Reports: ND953711-ND9: Characterizing Fuel Drop Vaporization at High-Pressure Environments

Song-Charng Kong, PhD, Iowa State University

This project is to conduct fundamental research on characterizing fuel drop vaporization at realistic combustion chamber environments. We first designed and fabricated a test chamber with proper piping, optical and data acquisition systems. After preliminary experiments to characterize fuel drop trajectory, the test chamber was further modified to sustain high pressures and temperatures. Various experiments of fuel drop vaporization were conducted. Data were processed using proper image processing techniques, which were also developed in this project.

Experimental apparatus and conditions

Experiments were conducted in a constant-volume chamber that can withstand high pressure and high temperature (as shown in Figure 1). The initial tests were under temperatures, ranging from 21 oC (294 K) to 550 oC (823 K) at 1 bar. Liquid n-heptane was used to test the repeatability of results at 100, 200, 300, 400, and 500 oC. Figure 1 also shows a fuel drop is generated and suspended at the tip of a micro fiber for vaporization study. An image processing technique was developed to quantify the drop size history for deriving the vaporization rate. Heated nitrogen was used to increase the ambient temperature for vaporizing the liquid drop. The velocity of the incoming nitrogen was measured for flow characterization. Both anemometer and PIV techniques were employed to obtain the velocity profile. The results have shown that the nitrogen flow velocity is relatively small and stays in the laminar regime, thus not enhancing heat transfer significantly.

Some of the actual droplets images were shown in Fig. 2. As time goes by, the drop decreases in diameter because of vaporization. For example, at ambient temperature of 400 C, the liquid drop completely vanishes at 2.96 seconds. A parametric study was conducted for various test conditions, as shown in Figure 3. The fuels tested included single-component, bi-component, and practical multicomponent fuels. For single component fuel, results have shown the increase in the vaporization rate as the surrounding temperature was increased. The D-square curve reduces monotonically as the temperature increases.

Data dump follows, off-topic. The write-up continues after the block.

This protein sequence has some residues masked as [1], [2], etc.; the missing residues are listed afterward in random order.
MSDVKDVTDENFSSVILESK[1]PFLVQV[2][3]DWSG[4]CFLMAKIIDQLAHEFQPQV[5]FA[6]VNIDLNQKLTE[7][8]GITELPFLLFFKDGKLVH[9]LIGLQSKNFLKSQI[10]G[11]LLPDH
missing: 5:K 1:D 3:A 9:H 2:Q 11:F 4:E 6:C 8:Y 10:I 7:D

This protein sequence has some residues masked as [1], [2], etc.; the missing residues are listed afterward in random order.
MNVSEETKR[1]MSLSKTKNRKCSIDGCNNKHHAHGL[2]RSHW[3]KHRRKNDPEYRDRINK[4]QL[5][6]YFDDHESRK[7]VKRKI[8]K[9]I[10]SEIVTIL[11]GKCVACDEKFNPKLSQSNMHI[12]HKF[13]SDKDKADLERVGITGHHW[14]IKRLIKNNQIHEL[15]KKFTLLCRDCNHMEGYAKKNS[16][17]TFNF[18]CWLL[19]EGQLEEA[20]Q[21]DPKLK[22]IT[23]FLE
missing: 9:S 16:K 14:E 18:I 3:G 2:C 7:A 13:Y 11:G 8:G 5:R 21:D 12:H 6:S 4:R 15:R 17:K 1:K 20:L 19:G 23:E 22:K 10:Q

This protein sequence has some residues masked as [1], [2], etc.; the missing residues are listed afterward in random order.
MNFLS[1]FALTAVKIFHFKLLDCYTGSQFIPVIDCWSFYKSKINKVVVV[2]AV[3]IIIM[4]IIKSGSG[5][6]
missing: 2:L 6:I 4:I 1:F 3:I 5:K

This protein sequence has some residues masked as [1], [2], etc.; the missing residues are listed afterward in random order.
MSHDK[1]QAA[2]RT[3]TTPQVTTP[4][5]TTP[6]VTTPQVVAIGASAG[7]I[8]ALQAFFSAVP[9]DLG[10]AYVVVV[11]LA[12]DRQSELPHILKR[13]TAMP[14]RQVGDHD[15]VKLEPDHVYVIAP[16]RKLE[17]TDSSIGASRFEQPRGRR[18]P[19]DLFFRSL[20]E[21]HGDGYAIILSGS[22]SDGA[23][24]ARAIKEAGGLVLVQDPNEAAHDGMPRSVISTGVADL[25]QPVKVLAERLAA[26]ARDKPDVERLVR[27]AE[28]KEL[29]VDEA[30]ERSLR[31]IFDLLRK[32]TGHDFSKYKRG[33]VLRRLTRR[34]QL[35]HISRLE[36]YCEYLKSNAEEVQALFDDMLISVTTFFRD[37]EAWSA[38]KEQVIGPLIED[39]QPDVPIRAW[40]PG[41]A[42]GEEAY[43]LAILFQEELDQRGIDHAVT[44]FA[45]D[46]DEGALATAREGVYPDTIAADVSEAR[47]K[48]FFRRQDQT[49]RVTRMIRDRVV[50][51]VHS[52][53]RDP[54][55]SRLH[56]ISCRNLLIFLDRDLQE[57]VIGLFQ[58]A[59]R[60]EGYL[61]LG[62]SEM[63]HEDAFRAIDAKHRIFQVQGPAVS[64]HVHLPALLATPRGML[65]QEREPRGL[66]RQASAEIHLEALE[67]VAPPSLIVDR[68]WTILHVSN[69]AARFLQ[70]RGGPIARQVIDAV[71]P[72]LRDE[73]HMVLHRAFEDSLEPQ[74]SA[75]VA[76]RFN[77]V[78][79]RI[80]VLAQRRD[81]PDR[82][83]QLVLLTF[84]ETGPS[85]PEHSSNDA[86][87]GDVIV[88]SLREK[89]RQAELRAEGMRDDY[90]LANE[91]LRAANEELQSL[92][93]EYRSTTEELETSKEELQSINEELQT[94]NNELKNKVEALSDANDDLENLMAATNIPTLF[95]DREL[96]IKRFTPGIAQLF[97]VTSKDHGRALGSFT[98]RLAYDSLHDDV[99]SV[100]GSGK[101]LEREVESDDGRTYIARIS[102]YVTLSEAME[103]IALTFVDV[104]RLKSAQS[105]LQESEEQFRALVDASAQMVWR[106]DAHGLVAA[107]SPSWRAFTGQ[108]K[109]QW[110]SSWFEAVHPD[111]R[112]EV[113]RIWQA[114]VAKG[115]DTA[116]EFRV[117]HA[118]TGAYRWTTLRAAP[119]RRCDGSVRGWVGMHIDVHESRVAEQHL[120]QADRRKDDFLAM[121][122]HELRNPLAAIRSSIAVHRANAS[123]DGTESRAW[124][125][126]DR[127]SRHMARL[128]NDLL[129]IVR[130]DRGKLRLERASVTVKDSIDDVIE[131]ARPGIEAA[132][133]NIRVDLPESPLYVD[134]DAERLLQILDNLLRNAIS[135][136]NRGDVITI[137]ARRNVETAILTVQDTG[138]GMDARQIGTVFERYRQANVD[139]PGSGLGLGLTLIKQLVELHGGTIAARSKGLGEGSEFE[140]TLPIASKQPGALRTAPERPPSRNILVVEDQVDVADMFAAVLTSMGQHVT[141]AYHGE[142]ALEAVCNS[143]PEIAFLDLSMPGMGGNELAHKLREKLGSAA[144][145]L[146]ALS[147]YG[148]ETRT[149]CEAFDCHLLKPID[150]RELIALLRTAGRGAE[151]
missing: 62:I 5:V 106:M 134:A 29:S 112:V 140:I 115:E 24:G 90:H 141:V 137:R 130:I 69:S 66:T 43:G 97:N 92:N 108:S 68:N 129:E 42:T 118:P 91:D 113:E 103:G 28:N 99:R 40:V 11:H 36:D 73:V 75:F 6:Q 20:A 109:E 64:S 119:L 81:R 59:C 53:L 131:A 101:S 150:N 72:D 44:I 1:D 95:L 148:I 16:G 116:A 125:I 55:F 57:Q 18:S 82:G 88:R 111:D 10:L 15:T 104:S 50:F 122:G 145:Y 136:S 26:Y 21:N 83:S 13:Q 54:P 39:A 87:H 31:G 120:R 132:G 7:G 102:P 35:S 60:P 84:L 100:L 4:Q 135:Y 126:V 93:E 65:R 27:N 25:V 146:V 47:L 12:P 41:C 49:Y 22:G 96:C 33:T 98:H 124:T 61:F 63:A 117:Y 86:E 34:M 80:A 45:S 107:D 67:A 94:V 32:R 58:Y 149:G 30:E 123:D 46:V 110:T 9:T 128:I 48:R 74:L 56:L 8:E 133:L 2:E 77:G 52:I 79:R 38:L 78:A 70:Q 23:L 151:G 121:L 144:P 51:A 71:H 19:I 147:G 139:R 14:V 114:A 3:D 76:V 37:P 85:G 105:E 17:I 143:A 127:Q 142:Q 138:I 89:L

Examples of bi-component (n-heptane and n-decane) drop vaporization are shown in Figure 4. As the amount of decane increases, the vaporization rate decreases because of the higher molecular weight (heavier component) with n-decane. The different slopes of the D-square curve at different stages indicate the different vaporization rates of two components.

The D-squire curves of gasoline and diesel fuel drops show the nonlinear behaviors of the multicomponent drop vaporization for low and moderate ambient temperatures. At high ambient temperatures, the vaporization rate is high with a nearly linear D-square curve. Overall, gasoline has a relatively higher vaporization rate than diesel fuel, as anticipated.

Impact of the research

This research will create knowledge on fuel drop vaporization, which is an important process in a combustion process. Better understanding of the fuel vaporization process can enhance our ability to prepare the combustible mixture and help control the combustion process. The experimental data generated from this project will be used for validating computational models, which in turn can be used to predict the performance of combustion systems.

This research has allowed the PI to learn the characteristics of drop vaporization at a fundamental level. Experimental study of fuel drop vaporization is a new research area to the PI. This project also provided the opportunity for the graduate student to design, fabricate, and assemble a system for studying fuel drop vaporization. The graduate student has also conducted preliminary experiments to investigate the drop vaporization phenomena and gained in this area.

Figure 1

Figure 2

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Figure 4